Bineham City deserted village


Heritage Category:
Scheduled Monument
List Entry Number:
Date first listed:


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The building or site itself may lie within the boundary of more than one authority.

South Somerset (District Authority)
South Somerset (District Authority)
Long Sutton
National Grid Reference:
ST 50001 24886


Deserted medieval village 520m ENE of Bineham City Farm.

Reasons for Designation

The village, comprising a small group of houses, gardens, yards, streets, paddocks, often with a green, a manor and a church, and with a community devoted primarily to agriculture, was a significant component of the rural landscape in most areas of medieval England, much as it is today. Villages provided some services to the local community and acted as the main focal point of ecclesiastical, and often of manorial, administration within each parish. Although the sites of many of these villages have been occupied continuously down to the present day, many others declined in size or were abandoned throughout the medieval and post-medieval periods, particularly during the 14th and 15th centuries. As a result over 2000 deserted medieval villages are recorded nationally. The reasons for desertion were varied but often reflected declining economic viability, changes in land use such as enclosure or emparkment, or population fluctuations as a result of widespread epidemics such as the Black Death. As a consequence of their abandonment these villages are frequently undisturbed by later occupation and contain well-preserved archaeological deposits. Because they are a common and long-lived monument type in most parts of England, they provide important information on the diversity of medieval settlement patterns and farming economy between the regions and through time. Despite partial excavation and some reduction in the heights of the earthworks through past cultivation the deserted medieval village 520m ENE of Bineham City Farm survives well and will contain further archaeological and environmental evidence relating to its construction, development, social organisation, domestic arrangements, agricultural practices, decline and abandonment and overall landscape context.


See Details.


This record was the subject of a minor enhancement on 27 August 2015. This record has been generated from an "old county number" (OCN) scheduling record. These are monuments that were not reviewed under the Monuments Protection Programme and are some of our oldest designation records.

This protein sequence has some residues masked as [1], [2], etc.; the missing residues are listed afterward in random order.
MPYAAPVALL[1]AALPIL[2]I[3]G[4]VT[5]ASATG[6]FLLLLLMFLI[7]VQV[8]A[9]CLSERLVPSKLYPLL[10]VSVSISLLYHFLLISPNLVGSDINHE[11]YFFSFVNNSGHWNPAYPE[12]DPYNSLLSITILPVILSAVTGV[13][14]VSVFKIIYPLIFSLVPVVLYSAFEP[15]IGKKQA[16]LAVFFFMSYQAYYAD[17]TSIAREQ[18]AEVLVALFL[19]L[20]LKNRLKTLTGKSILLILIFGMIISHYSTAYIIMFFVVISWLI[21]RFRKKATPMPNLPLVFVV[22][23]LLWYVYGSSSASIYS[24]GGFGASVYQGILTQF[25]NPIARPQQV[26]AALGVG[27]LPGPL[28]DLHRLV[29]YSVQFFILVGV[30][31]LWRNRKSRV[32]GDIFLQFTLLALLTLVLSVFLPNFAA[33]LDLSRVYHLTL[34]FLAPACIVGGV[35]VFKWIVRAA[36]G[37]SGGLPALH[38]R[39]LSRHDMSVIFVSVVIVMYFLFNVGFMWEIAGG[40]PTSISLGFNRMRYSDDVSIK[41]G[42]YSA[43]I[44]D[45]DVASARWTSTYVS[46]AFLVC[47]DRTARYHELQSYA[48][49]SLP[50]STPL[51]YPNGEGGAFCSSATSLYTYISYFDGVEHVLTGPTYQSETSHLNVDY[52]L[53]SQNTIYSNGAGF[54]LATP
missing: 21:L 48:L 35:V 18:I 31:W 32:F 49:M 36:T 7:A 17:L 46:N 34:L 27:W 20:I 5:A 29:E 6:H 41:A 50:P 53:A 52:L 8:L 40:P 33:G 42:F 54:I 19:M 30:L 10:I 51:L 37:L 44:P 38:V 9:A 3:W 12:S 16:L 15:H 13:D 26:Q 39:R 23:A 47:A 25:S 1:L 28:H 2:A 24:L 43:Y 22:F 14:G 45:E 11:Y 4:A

This monument includes a deserted medieval village situated on the lower south east facing slopes of a low ridge known as Knole Knapp just above the Levels and Main Drain. The settlement survives as mainly buried structures, layers and deposits with visible stony banks, hollows and building platforms for at least ten separate buildings, one on the east side being more complex than the rest arranged in two discrete clusters, one of which is enclosed with track ways, garden plots and other associated structures between them which are in turn surrounded by a partial field system. These earthworks are clearly visible as parch marks on several aerial photographs. Partial excavations in 1951 revealed at least eight buildings with heavily built masonry walls. One building, selected for more detailed examination, measured 20m long by 6m wide and contained three cells. Pottery finds suggested its occupation was from the 13th to the 15th centuries. The whole area was prone to winter flooding and this was thought to be the reason for the final abandonment of the settlement. Known locally as ‘Bineham City’ the actual named village of ‘Little Benham’ is known from documents from 1249 and as ‘Esterebenham’ in 1280 up until 1720 although it was in serious decline from the 16th century.


The contents of this record have been generated from a legacy data system.

Legacy System number:
SO 481
Legacy System:


PastScape Monument No:-196473


This monument is scheduled under the Ancient Monuments and Archaeological Areas Act 1979 as amended as it appears to the Secretary of State to be of national importance. This entry is a copy, the original is held by the Department for Digital, Culture, Media and Sport.

End of official listing

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